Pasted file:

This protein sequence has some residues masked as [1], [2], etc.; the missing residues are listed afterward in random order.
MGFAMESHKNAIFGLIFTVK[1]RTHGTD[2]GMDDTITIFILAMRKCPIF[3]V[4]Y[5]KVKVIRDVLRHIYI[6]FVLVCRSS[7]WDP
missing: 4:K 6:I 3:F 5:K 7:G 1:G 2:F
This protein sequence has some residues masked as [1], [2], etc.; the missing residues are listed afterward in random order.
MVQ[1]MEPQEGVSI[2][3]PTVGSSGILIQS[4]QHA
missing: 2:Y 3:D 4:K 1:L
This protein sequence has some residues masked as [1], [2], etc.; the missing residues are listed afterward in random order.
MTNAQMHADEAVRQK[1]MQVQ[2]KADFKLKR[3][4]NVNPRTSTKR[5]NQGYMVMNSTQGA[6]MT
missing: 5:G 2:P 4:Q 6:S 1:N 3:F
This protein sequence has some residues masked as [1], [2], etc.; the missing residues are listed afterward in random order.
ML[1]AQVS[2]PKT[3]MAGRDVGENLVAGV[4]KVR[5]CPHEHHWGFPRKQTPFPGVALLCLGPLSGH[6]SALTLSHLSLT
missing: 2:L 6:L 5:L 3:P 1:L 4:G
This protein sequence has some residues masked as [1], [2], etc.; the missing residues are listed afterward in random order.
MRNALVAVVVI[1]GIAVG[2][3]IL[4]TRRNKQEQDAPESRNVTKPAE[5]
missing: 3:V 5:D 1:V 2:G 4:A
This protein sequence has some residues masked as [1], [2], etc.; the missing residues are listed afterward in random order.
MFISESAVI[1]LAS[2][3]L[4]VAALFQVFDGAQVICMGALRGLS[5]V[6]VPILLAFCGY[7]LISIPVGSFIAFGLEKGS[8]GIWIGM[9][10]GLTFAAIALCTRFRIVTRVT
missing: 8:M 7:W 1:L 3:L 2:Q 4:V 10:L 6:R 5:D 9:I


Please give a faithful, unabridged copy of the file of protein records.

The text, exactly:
This protein sequence has some residues masked as [1], [2], etc.; the missing residues are listed afterward in random order.
MGFAMESHKNAIFGLIFTVK[1]RTHGTD[2]GMDDTITIFILAMRKCPIF[3]V[4]Y[5]KVKVIRDVLRHIYI[6]FVLVCRSS[7]WDP
missing: 4:K 6:I 3:F 5:K 7:G 1:G 2:F
This protein sequence has some residues masked as [1], [2], etc.; the missing residues are listed afterward in random order.
MVQ[1]MEPQEGVSI[2][3]PTVGSSGILIQS[4]QHA
missing: 2:Y 3:D 4:K 1:L
This protein sequence has some residues masked as [1], [2], etc.; the missing residues are listed afterward in random order.
MTNAQMHADEAVRQK[1]MQVQ[2]KADFKLKR[3][4]NVNPRTSTKR[5]NQGYMVMNSTQGA[6]MT
missing: 5:G 2:P 4:Q 6:S 1:N 3:F
This protein sequence has some residues masked as [1], [2], etc.; the missing residues are listed afterward in random order.
ML[1]AQVS[2]PKT[3]MAGRDVGENLVAGV[4]KVR[5]CPHEHHWGFPRKQTPFPGVALLCLGPLSGH[6]SALTLSHLSLT
missing: 2:L 6:L 5:L 3:P 1:L 4:G
This protein sequence has some residues masked as [1], [2], etc.; the missing residues are listed afterward in random order.
MRNALVAVVVI[1]GIAVG[2][3]IL[4]TRRNKQEQDAPESRNVTKPAE[5]
missing: 3:V 5:D 1:V 2:G 4:A
This protein sequence has some residues masked as [1], [2], etc.; the missing residues are listed afterward in random order.
MFISESAVI[1]LAS[2][3]L[4]VAALFQVFDGAQVICMGALRGLS[5]V[6]VPILLAFCGY[7]LISIPVGSFIAFGLEKGS[8]GIWIGM[9][10]GLTFAAIALCTRFRIVTRVT
missing: 8:M 7:W 1:L 3:L 2:Q 4:V 10:L 6:R 5:D 9:I